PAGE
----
Well before the sun comes up on Sunday, April 27, Carol Pacione expects to be in front of the television to watch the canonization of Popes John Paul II and John XXIII. The Mass, presided over by Pope Francis, will be aired live from Rome, beginning at 3:30 a.m.
The day has special significance for Pacione, pastoral life director at St. Pius X Catholic Church in Rodgers Forge. She served on the team organizing Pope John Paul's Baltimore visit in October 1995. And, she was one of the last Baltimoreans the pontiff greeted as his 10-hour visit came to a close.
The meeting, though it lasted only a moment, touched Pacione deeply.
"It's very cool to say I've met a saint," she said.
"I know it's a day people still talk about," she said. "It's indelible."
Mementos she and her husband Mark Pacione have saved from that day are on loan to the Basilica of the Assumption of the Blessed Virgin Mary for an exhibition set to open Thursday, April 24, in the basilica's museum.
Pacione recalled the good feelings, the good works that occurred because Pope John Paul II came to Baltimore. She was also struck by the pope's humility and his focus on others — in spite of his own exalted state as head of a church and head of state.
"The Holy Father was the catalyst for good ministry to happen," she said.
During her tenure with the papal visit committee, Pacione was she was impressed by the outpouring of support from far beyond the Catholic community. "What a cool experience of what church can be," she said.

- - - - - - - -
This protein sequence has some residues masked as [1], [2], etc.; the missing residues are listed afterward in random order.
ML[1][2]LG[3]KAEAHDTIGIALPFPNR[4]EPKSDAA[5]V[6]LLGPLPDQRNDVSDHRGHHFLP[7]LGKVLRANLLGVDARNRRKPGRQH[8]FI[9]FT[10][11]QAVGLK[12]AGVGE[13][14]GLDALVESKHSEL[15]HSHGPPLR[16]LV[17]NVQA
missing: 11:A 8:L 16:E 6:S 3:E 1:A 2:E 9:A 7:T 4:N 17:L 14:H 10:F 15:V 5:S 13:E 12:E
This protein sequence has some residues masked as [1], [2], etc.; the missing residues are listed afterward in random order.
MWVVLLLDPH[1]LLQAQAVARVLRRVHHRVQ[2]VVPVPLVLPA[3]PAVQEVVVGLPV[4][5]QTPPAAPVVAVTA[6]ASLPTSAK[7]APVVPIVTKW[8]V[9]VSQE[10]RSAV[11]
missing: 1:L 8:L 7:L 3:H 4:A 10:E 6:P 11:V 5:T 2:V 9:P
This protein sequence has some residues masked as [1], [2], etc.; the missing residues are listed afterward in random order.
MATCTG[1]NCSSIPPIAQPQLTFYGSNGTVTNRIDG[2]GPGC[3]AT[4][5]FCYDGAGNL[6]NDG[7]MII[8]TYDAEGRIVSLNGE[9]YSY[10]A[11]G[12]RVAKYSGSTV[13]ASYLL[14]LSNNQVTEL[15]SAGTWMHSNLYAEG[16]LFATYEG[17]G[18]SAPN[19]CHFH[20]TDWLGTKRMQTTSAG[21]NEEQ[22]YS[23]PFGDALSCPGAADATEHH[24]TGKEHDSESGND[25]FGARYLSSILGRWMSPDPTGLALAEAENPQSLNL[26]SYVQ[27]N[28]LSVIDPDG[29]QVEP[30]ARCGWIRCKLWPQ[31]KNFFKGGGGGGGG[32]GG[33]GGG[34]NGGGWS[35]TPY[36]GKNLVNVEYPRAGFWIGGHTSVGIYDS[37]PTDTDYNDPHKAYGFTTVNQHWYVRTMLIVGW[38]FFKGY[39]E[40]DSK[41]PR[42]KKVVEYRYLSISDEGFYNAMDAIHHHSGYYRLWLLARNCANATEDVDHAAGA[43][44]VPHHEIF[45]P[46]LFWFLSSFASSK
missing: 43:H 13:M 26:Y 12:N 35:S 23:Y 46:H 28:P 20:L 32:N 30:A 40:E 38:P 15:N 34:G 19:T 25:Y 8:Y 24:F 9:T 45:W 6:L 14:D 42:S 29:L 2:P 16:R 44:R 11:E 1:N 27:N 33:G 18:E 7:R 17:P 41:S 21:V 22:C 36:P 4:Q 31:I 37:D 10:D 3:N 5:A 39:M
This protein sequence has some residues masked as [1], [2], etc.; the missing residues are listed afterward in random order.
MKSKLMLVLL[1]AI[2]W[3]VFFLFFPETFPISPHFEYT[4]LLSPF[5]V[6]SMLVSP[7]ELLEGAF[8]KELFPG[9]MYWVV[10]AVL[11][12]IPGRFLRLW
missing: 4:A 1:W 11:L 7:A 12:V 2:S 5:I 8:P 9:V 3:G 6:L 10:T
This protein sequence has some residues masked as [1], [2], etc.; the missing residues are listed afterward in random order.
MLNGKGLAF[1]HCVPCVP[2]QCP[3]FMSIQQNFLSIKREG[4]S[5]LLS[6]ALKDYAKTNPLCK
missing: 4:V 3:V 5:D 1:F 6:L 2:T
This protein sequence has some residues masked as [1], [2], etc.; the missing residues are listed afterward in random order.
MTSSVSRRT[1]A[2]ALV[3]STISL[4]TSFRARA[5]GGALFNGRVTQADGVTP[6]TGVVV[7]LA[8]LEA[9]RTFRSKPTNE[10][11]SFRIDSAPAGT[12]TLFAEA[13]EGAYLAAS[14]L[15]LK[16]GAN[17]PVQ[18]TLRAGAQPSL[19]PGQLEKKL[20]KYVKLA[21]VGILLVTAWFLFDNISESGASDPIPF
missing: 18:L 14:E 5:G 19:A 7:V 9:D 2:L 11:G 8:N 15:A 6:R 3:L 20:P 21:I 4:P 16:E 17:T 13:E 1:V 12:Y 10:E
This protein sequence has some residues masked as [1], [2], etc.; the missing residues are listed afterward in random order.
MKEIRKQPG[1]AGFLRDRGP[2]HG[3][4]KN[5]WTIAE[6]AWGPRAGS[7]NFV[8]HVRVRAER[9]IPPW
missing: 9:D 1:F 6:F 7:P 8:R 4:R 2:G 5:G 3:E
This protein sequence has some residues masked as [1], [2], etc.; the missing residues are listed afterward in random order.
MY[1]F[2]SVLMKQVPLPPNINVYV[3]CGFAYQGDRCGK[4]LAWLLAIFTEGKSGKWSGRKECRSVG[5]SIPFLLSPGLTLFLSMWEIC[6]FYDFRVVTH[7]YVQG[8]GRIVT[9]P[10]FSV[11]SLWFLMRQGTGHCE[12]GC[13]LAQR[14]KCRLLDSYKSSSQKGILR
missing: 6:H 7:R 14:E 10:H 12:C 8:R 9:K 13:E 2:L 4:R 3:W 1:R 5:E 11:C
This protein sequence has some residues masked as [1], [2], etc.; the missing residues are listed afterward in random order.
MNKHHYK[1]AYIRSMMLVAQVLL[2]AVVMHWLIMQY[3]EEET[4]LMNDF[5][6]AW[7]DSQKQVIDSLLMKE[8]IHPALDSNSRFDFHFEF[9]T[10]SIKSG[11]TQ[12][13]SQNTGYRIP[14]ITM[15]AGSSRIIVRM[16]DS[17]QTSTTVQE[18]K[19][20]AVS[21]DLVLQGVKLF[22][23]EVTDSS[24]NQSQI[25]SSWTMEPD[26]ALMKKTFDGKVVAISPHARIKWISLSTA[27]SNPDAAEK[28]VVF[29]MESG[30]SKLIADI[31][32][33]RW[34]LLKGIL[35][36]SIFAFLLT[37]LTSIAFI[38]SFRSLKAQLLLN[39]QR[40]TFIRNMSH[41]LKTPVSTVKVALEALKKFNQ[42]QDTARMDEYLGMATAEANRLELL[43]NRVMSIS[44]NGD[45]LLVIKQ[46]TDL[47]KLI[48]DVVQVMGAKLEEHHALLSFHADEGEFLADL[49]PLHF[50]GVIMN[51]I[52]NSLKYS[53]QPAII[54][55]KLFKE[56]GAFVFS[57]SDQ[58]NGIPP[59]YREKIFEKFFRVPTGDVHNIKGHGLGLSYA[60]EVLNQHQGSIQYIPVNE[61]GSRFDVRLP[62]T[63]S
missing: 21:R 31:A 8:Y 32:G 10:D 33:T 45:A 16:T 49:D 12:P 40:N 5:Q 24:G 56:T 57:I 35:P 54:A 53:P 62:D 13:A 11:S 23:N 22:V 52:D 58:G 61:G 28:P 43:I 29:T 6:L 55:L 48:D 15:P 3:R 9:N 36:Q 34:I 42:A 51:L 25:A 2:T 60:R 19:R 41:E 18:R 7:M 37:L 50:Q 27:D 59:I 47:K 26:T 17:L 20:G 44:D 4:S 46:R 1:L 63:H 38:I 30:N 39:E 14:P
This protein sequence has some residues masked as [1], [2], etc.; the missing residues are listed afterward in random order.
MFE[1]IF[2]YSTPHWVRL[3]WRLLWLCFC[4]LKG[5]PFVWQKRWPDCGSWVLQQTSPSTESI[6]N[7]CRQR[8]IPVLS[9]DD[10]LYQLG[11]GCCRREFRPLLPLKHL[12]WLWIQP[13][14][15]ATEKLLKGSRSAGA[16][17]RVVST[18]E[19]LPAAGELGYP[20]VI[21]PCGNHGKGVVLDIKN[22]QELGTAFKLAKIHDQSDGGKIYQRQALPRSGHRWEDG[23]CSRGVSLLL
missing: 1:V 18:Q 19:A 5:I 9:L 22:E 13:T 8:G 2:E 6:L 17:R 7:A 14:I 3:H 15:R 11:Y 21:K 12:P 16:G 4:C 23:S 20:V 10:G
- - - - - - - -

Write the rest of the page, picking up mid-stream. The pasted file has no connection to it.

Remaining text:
Pacione, of Fallston, was serving as director of family life for the Archdiocese of Baltimore when she was asked to take on the job of arranging credentials for some 15,000 people, mostly volunteers, who would staff the various venues the pope would visit. These included Oriole Park at Camden Yards, the Basilica of the Assumption, Our Daily Bread soup kitchen, the Cathedral of Mary Our Queen and St. Mary's Seminary and University.
Her husband, now director of research and planning for the Archdiocese of Baltimore and also a St. Pius X parishioner, produced the three-hour celebration — with music, videos, dance and other activities — held in the stadium before the papal Mass.
"We kept everybody entertained as best we could," Mark Pacione said.
Then the archdiocesan director of youth and young adult ministry, he had previously organized the vigil held the night before Pope John Paul II celebrated Mass for World Youth Day in Denver in 1993.
"It was an honor to do those two events for him," he said.
Work on the papal visit began in January 1995, Carol Pacione said, recalling long hours spent in the papal visit headquarters in the Columbus Center, being built at the time at the Inner Harbor. "It was like one great big warehouse room," she said.
She was charged to create credentials that would serve not only as identification for security purposes, she said, but as mementos of the papal visit.
Security concerns were heightened after the April 1995 bombing of the federal building in Oklahoma City, Pacione recalled.
"The Secret Service got a lot tighter with what we could do or not do," she said. "The temperature in the room changed."
Pacione praised the expertise of the youth minister who worked with her, Paul Raspa, now with the Oregon Catholic Press.
Demand for credentials — and people's desire to volunteer with the papal visit team — was extraordinary, Carol Pacione said.
"Up until that time how many popes traveled?" she said. "[People] wanted to be there. They wanted to be part of the day. They wanted to say, 'I was there.' "
And that, she said, made those ID cards and lanyards more important. "We knew people would want to hold onto them," Pacione said.
She spent long hours processing, checking and rechecking the badges, finally finishing up late Saturday night as Boys II Men performed in a pre-visit concert at Pier 6 Pavilion and fireworks filled the skies. And still phones were ringing off the hook.